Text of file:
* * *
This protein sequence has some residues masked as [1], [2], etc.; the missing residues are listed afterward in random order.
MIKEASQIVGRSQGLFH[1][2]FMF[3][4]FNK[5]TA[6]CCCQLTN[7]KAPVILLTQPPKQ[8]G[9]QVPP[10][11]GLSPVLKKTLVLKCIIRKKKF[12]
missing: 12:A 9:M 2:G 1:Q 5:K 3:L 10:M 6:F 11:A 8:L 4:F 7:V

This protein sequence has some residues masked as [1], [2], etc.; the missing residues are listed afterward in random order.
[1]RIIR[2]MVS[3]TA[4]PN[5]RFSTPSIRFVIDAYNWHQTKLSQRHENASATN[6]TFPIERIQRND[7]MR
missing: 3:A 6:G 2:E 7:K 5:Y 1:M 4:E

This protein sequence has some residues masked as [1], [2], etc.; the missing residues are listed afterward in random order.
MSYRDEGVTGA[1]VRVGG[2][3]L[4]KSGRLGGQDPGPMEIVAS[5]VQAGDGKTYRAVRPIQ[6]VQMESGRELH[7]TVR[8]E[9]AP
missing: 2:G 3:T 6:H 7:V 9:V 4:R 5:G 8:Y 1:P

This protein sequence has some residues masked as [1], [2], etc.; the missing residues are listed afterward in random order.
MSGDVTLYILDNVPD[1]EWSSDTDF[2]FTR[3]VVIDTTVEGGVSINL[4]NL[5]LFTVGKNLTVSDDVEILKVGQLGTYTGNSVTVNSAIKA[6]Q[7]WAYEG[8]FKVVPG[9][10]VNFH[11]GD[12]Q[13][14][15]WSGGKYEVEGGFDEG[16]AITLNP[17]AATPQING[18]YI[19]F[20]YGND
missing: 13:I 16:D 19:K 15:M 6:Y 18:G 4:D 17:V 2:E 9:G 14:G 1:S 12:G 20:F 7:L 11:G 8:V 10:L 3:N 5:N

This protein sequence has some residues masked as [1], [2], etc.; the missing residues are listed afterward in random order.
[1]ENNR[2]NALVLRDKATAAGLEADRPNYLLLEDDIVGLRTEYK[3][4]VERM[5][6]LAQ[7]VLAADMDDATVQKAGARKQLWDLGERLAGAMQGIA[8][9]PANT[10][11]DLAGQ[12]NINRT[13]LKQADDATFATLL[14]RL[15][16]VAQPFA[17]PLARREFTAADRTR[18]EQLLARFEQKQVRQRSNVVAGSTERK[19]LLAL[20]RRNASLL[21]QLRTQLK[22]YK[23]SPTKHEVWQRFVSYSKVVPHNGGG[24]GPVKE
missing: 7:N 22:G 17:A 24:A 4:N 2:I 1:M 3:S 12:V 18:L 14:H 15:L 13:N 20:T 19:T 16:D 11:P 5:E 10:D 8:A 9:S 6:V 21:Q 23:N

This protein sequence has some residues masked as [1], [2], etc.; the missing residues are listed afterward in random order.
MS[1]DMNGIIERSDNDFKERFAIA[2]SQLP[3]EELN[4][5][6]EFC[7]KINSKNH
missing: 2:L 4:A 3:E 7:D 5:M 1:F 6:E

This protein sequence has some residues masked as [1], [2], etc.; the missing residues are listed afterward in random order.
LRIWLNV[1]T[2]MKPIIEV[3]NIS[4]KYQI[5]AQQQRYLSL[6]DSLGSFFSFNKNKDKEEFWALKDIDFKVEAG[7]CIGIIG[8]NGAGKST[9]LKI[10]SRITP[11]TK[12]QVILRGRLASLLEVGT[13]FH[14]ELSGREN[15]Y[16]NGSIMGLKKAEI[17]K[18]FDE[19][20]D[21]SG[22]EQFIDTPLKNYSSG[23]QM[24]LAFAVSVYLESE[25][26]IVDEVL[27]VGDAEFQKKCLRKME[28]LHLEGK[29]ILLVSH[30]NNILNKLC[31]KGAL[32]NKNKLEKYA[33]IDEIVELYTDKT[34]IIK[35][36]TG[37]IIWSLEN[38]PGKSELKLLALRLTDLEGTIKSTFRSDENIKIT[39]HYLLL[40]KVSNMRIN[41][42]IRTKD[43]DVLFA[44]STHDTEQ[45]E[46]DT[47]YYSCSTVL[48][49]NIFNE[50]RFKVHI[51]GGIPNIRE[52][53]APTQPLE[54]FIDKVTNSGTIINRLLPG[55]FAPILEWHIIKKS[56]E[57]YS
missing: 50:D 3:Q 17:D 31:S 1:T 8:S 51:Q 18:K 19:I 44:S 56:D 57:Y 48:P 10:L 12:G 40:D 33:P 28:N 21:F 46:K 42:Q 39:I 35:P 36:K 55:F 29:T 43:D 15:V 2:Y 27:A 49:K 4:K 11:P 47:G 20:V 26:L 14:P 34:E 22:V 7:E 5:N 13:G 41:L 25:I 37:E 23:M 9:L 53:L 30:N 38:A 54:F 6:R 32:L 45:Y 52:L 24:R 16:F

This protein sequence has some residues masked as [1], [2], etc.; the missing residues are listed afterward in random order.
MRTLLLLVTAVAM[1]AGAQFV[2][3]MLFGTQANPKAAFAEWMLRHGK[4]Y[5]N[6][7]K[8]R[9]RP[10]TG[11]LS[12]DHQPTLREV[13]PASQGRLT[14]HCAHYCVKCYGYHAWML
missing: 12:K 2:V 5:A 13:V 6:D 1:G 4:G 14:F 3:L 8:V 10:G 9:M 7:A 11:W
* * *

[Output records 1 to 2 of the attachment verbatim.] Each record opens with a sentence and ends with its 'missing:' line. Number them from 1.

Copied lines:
This protein sequence has some residues masked as [1], [2], etc.; the missing residues are listed afterward in random order.
MIKEASQIVGRSQGLFH[1][2]FMF[3][4]FNK[5]TA[6]CCCQLTN[7]KAPVILLTQPPKQ[8]G[9]QVPP[10][11]GLSPVLKKTLVLKCIIRKKKF[12]
missing: 12:A 9:M 2:G 1:Q 5:K 3:L 10:M 6:F 11:A 8:L 4:F 7:V

This protein sequence has some residues masked as [1], [2], etc.; the missing residues are listed afterward in random order.
[1]RIIR[2]MVS[3]TA[4]PN[5]RFSTPSIRFVIDAYNWHQTKLSQRHENASATN[6]TFPIERIQRND[7]MR
missing: 3:A 6:G 2:E 7:K 5:Y 1:M 4:E